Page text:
As somebody who grew up being pretty successful in various state and national math competitions, I really like the partial sums methods, because hopefully it teaches kids WHAT they’re doing instead of just how to poop out an answer to a multiplication problem.

    So make them do it the hard way for a chapter or two, then let them move on to the shortcut. They’ll be pissed enough at their teacher for wasting their time that they’ll never forget the concepts of multiplications.

    I became an English major when I found out my girlfriend at the time was doing some trumpet player the night before I was studying for a calc test my first semester of college. I swore off math forever. Sorta. It’s a fun story, anyway.

  10. #10 Mr. Person
    February 6, 2007

    Dave, thanks for the link. I’ve been here since CogDaily started, and I’m really happy to see that it has attracted a lot of fans.

    As I mentioned here in a post about dual-process theory, it seems that reform-minded mathematics educators and administrators (and laypersons) favor the slower, more rigorous, conceptual S2 thinking over the quick, intuitive, superficial, algorithmic S1 thinking. One of the reasons for this is that, obviously, S1 thinking can get us in trouble in mathematics, which is in many ways counterintuitive (1/4 + 1/4 doesn’t equal 2/8; the Monty Hall problem, etc.).

    The partial products method is, in character at least, an outgrowth of this S2 favoritism. It is seen as a method that requires students to think about “what” they are doing, how multiplication works, etc.

  11. #11 bioephemera
    February 6, 2007

    That was hilarious. The TERC method she shows first [(20 + 5 + 1) x 31] is exactly how I do mental multiplication, if I’m forced to do it without paper. I couldn’t have explained it better myself!

    Of course if I have paper, I prefer to do it the traditional way. It is much faster.

  12. #12 DV82XL
    February 6, 2007

    I guess nether of my two critics did particularly well in reading comprehension ether.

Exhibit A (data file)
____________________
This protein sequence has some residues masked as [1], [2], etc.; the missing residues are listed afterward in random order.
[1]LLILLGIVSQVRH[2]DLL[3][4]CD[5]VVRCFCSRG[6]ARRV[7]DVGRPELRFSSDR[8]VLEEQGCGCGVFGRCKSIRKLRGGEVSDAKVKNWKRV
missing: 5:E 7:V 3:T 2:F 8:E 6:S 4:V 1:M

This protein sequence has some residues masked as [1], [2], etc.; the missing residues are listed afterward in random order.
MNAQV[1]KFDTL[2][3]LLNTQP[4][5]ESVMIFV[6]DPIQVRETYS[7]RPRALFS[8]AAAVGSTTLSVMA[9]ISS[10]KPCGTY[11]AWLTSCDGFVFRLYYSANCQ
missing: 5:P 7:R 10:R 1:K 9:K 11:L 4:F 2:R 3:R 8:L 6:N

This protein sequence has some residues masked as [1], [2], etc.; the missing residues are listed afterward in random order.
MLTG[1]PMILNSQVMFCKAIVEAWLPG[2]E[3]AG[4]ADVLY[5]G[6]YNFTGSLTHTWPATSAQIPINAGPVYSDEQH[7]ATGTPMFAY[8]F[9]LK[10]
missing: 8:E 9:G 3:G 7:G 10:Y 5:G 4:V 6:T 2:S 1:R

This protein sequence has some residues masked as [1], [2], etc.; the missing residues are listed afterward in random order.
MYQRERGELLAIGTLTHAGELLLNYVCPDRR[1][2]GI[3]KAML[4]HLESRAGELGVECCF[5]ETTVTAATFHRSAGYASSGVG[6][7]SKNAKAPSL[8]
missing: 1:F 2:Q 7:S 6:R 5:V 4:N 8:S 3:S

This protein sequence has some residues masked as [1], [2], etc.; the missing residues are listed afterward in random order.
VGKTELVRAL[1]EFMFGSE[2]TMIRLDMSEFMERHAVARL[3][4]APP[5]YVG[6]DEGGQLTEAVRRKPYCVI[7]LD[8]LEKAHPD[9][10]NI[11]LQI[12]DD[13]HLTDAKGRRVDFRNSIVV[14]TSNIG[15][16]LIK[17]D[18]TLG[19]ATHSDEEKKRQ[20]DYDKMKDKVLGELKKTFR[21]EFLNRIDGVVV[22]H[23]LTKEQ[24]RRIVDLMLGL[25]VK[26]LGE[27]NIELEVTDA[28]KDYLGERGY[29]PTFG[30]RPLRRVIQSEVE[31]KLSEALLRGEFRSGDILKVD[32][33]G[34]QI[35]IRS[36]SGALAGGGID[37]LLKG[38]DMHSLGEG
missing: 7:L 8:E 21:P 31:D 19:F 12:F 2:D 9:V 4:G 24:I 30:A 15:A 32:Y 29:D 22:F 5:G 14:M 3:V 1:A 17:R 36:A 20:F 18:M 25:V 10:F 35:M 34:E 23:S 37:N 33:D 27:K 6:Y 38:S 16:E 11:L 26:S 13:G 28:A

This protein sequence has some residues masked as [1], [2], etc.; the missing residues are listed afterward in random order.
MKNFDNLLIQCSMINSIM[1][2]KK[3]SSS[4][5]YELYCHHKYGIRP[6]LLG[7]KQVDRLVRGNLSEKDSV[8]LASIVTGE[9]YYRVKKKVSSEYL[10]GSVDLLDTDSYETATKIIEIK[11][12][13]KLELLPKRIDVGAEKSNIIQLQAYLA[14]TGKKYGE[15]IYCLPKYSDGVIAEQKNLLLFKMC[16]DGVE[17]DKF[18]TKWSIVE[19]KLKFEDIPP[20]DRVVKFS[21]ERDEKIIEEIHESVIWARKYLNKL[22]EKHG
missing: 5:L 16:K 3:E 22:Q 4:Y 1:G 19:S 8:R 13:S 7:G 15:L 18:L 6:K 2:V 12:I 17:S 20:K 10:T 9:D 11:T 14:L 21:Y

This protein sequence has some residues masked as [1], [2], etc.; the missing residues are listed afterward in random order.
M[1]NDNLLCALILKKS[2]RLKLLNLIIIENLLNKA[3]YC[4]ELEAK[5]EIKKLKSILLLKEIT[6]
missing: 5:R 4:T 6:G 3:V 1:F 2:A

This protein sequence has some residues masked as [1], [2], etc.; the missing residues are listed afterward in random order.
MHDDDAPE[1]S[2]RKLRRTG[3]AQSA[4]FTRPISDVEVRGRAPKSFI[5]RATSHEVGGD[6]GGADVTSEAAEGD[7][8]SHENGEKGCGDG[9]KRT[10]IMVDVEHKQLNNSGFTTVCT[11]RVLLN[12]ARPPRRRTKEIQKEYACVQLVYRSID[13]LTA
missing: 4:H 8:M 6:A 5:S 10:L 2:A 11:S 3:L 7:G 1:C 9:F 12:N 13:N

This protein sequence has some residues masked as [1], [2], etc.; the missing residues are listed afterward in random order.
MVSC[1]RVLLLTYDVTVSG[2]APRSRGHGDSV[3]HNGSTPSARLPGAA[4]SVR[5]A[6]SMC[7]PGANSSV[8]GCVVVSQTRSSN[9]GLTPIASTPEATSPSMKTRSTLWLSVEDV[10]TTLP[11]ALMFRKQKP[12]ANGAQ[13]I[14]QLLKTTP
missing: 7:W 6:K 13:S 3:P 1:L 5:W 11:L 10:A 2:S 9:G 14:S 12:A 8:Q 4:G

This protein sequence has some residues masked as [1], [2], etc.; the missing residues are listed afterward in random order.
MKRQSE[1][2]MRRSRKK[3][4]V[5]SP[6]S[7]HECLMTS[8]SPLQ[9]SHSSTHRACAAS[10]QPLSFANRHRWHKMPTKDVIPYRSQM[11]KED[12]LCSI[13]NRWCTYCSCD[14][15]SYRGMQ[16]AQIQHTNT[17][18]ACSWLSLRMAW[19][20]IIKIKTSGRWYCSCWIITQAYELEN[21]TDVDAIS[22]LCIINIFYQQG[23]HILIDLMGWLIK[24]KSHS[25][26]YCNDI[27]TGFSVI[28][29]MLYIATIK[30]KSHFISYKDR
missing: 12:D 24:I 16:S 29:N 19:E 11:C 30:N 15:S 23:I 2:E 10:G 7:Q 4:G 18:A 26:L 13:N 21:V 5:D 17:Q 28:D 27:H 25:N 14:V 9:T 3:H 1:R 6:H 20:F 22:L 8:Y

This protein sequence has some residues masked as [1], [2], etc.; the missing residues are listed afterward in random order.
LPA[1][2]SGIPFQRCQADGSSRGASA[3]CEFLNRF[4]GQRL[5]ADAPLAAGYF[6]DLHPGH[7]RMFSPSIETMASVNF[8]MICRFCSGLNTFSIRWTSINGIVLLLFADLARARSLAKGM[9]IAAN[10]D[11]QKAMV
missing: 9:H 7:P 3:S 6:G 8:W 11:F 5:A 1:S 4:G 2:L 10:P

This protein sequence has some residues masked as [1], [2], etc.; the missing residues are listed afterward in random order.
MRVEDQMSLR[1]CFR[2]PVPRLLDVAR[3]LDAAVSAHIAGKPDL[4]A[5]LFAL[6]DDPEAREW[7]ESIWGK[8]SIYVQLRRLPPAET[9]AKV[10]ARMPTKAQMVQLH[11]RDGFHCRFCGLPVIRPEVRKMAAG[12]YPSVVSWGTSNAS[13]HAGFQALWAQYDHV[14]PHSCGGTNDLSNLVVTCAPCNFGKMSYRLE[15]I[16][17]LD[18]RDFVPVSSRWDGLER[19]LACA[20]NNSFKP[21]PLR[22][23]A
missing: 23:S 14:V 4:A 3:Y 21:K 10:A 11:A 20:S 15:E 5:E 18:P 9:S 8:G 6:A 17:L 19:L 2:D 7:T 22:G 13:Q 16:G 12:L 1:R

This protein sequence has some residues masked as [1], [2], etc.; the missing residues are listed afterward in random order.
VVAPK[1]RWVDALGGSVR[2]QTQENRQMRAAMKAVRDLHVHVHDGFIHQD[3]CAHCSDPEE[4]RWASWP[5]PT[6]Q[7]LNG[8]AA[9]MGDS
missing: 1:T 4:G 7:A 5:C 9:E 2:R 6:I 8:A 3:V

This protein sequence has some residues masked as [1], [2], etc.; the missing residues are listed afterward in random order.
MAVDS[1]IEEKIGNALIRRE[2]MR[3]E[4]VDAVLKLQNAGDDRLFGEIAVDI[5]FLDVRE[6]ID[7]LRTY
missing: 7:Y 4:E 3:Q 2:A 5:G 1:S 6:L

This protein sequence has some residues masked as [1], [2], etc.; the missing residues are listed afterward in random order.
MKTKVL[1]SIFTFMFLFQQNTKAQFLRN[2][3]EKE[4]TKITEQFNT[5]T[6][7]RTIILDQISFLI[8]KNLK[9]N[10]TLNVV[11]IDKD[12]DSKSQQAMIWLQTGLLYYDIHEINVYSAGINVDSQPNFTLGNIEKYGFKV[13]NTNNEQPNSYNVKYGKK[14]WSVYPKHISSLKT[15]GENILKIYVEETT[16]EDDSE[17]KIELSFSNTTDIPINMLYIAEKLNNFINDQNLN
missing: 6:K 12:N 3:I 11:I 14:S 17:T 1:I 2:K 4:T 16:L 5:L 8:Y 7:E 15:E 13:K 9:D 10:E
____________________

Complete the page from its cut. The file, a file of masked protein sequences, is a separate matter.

I stated that the only way to develop a facility at computation was to practice – however I also said that if is no longer considered an important skill then we should just teach the basics and move on to the more important areas of application.

    I grew up using log and trig tables and a slide-rule, most students have no idea how to use those tool, nor should they. I am just applying the same reasoning to this issue; beyond the basic mechanics why should they become skilled at dividing one mixed number by another?

    As for the drop in math performance over the past several years, this has documented at length – even if it wasn’t glaringly obvious.

  13. #13 Agnostic
    February 6, 2007

    You can’t debate which styles are better without explicitly stating your criteria for what’s good or bad. Those favoring the more conceptual, pure math approach are tacitly assuming that teaching kids rigorous, conceptual math is preferred to filling their minds up with as much utilitarian math as possible until they graduate high school.

    I was once in the conceptual camp, but I deserted, and the reason is simple: because students vary considerably in IQ and personality traits, few students are even going to grasp what’s going on conceptually (though they can parrot it back), and many of those who can are simply uninterested in pure math. Of course, if we separated the math nerdy brainiacs into a class of their own, then the abstract approach would be called for. So, it depends on the students you’re teaching.

    A previous comment derided the use of math by bookkeepers and engineers, but just ask students what they want to be when they grow up: what fraction will answer “mathematician” vs. any other field that uses calculators and concrete numbers? My stance is that math education is supposed to help the students fulfill their life goals — not to make the teacher feel good and pure about their teaching style.

    Take another example, and see how ridiculous the conceptual approach soon becomes (excepting the math nerdy brainiac classes). Back in pre-algebra, we all learned algoritms to see if a given number is divisible by 2, 3, 4, 5, 6, 8, 9, and 10. For example, to investigate divisibility by 3, you sum up the digits of the given number and see if that number is divisible by 3; if you can’t tell after one application, you repeat until you can tell. The rule is similar for division by 9. Handy tricks, right?

    Perhaps, but I guarantee that no one ever showed you why or how these algorithms work, as that would require a foray into number theory, in particular the fact that we use a base-10 system — the algorithms would be different if we used base-6, for instance. And even if you were taught the rationale for some perverse reason, would you really care, assuming you weren’t a math nerdy brainiac? No.

    In sum, permitting exceptions for gifted math geek students, the other students should learn less conceptual math — in their cases, it’s either utilitarian math or no math retained at the end of high school, either because they can’t grasp conceptual math or because they can but are by temperament inclined to shun the abstract. We also have regular and honors classes, so honors could use a little more conceptual work, but again in general, few students are ever going to benefit from a primarily conceptual approach, and we really should judge the worth of math education by how well it allows students to meet their goals in life.

  14. #14 Dave Munger
    February 6, 2007

    I guess nether of my two critics did particularly well in reading comprehension ether.